Kristy Doherty is a digital artist from Northern Ireland where she studied art for 3 years before graduating in 2008. Since then, Kristy has been developing a portfolio of excellent work, created using Photoshop. She has experience in the competitive world of professional publishing, and is a commissioned artist for Penguin Books design department. Her clients include Penguin Books Australia, and Subterranean Press USA, for titles such as ‘Saltwater Vampires’ by Kristy Eager, and ‘A Fantasy Medley’ edited by Yanni Kuznia and featuring short stories by various writers including Robin Hobb, Kelley Armstrong, Kate Elliott and C. E. Murphy.
1. Tell us about your artwork.
I like my artwork to tell a story, and to have as many emotions as possible. I also like to create different themes such as dark, fantasy, macro etc.
2. Why did you choose digital art, and what do you hope to achieve with it?
The reason I chose digital art, is because I enjoy creating different pieces using Photoshop. Creating in Photoshop helps me to be more imaginative and I have more freedom to play around with what I am trying to create. I would love to gain more success with the images that I have created.
3. Is there an underlying theme or message in your work?
There are a lot of different messages, such as love, hate and death; but I’m aware that those who look at my work might experience completely different emotions to me.
4. You have produced work for major publishing houses. Tell us about this, and particularly how your work evolved as a result of it.
Well my first cover was produced from a photograph I shot and manipulated. When I first received the email I was very excited because I couldn’t believe that someone wanted to use it for a book cover. The book is called ‘A Fantasy Medley’. Then, Penguin Books in Australia got in contact with me, to use a stock manipulated piece for a book called ‘Saltwater Vampires’.
5. How is creating digital art different from other forms?
Well, it’s creating on a computer - that’s the only difference; you’re still using your imagination and your creative mind along with it.
6. Of the artwork you’ve created, do you have a favourite? If so, why this particular work?
No, I don’t have a favourite yet.
7. What do you find most rewarding in the creative process?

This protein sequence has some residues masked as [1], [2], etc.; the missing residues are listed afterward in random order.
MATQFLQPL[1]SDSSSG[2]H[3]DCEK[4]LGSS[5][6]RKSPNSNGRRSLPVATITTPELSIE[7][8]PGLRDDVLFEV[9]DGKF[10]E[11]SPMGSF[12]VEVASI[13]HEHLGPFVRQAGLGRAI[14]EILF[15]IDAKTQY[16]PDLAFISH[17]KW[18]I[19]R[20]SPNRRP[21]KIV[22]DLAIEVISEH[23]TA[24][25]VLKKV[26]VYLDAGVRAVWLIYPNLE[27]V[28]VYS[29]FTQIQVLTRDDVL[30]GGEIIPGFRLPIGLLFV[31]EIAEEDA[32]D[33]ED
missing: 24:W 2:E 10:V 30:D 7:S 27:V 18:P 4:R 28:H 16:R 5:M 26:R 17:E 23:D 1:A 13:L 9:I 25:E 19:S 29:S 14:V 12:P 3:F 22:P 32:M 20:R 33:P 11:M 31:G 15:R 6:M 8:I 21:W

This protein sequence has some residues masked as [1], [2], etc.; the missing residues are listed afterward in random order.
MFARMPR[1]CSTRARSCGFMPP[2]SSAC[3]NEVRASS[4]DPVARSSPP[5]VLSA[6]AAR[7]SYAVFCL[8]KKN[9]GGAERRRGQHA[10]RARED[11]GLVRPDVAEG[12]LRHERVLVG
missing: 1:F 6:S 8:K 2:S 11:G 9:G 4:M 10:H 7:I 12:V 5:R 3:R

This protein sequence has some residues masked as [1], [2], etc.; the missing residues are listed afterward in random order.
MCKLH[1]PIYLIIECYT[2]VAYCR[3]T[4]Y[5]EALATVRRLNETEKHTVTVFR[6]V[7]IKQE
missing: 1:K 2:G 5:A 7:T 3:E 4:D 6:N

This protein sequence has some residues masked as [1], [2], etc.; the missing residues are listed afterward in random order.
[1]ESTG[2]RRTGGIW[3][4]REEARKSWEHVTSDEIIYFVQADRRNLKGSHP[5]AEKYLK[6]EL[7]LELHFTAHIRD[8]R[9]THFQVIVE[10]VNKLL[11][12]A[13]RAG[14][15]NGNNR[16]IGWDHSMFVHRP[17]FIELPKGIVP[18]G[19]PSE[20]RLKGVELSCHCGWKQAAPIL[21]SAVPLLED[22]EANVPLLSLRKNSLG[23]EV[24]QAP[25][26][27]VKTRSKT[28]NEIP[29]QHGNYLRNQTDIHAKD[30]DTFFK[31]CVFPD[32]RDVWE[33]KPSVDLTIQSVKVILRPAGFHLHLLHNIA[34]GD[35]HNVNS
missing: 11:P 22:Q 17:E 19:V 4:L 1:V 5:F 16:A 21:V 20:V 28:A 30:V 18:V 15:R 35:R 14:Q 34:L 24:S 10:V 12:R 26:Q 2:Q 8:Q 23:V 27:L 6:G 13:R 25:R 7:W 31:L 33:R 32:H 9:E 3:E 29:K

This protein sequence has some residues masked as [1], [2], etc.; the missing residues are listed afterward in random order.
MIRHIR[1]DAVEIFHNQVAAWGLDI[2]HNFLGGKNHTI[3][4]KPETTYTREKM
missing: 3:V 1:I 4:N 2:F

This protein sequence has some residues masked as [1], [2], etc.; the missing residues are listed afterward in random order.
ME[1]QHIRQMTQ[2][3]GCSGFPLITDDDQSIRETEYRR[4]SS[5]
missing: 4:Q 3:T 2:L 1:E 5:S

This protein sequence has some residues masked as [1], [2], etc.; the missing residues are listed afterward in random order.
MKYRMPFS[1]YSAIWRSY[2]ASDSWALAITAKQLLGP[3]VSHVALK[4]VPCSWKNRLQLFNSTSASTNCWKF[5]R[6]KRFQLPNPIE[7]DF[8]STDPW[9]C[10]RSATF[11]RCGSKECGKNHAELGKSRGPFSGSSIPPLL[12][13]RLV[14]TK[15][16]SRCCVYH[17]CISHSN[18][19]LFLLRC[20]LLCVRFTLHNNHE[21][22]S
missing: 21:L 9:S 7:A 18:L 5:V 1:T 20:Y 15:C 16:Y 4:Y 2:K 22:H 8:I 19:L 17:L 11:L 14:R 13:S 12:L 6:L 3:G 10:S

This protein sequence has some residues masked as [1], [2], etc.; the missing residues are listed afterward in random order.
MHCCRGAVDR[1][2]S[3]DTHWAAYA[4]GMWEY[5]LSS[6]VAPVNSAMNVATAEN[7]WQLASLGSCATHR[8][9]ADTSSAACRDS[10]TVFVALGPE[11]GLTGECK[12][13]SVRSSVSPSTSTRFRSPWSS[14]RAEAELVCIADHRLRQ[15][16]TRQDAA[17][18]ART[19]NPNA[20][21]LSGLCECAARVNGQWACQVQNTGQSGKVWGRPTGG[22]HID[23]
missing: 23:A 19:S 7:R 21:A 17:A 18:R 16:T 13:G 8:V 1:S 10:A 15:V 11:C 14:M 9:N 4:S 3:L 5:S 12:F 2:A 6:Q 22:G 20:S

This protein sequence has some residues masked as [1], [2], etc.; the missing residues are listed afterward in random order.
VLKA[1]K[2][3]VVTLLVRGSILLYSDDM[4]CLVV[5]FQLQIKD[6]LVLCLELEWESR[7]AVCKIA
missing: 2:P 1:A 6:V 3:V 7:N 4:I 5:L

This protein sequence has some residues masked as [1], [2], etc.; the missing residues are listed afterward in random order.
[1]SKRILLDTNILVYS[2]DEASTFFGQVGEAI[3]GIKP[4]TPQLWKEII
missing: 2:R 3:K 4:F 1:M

I love when my fans take the time to view, favourite and comment on my work. And I love the feeling of accomplishment I get from completing a piece, and viewing it on my websites afterwards.
8. What do you find most challenging in the creative process, and how do you overcome it?
The most challenging part of the creative process is coming up with new ideas. Sometimes things just click, and you know you have something that works, but it often takes a lot of time searching for stock images.
9. What have you done to promote and market your artwork, and what advice would you give to other digital artists?
10. Who, do you imagine, would be your ideal client?
Any client would be a dream for me.
11. What advice would you give to help others build the skill and confidence required to produce digital art?
Just keep practising, and look up tutorials online as well. Also, don’t be afraid to ask those who have had more experience producing art, any relevant questions.
12. What aspirations, or reservations, do you have regarding your art being used in film and television?
I don’t get inspired by television or films - music is my inspiration. I love listening to Nirvana, Red Hot Chilli Peppers, Foo Fighters, Pearl Jam, Adele and many more.
13. Tell us a little about any interesting art you’ve seen recently.
I’ve come across a lot interesting pieces, especially on deviantArt and a new website I’ve found called StumbleUpon. There are a lot of inspiring pieces on both websites.
14. What are you doing now?
I’ve just finished creating a pirate piece.
15. Describe your art in one sentence.
16. Where can we find you and your art?
You can find me on deviantArt and RedBubble where my username is 1chick1